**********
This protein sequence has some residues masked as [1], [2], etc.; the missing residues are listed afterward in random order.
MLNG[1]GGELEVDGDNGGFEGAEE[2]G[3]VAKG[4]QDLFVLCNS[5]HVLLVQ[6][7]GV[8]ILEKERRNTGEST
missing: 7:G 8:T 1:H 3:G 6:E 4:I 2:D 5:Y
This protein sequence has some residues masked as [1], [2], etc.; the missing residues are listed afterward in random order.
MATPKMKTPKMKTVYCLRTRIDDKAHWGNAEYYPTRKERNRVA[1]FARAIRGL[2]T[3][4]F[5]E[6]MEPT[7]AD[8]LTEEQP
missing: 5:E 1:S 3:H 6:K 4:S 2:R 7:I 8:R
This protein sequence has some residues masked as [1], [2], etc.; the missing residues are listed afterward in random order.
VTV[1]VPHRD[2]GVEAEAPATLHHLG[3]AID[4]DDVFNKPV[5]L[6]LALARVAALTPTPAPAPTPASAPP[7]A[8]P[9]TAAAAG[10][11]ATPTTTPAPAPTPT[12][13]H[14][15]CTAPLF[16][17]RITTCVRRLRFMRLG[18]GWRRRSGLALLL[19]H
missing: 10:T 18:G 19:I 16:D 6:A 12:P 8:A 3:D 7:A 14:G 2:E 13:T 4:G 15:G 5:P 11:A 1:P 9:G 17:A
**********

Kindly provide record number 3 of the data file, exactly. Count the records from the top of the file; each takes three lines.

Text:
This protein sequence has some residues masked as [1], [2], etc.; the missing residues are listed afterward in random order.
VTV[1]VPHRD[2]GVEAEAPATLHHLG[3]AID[4]DDVFNKPV[5]L[6]LALARVAALTPTPAPAPTPASAPP[7]A[8]P[9]TAAAAG[10][11]ATPTTTPAPAPTPT[12][13]H[14][15]CTAPLF[16][17]RITTCVRRLRFMRLG[18]GWRRRSGLALLL[19]H
missing: 10:T 18:G 19:I 16:D 6:A 12:P 8:A 3:D 7:A 14:G 2:E 13:T 4:G 15:G 5:P 11:A 1:P 9:G 17:A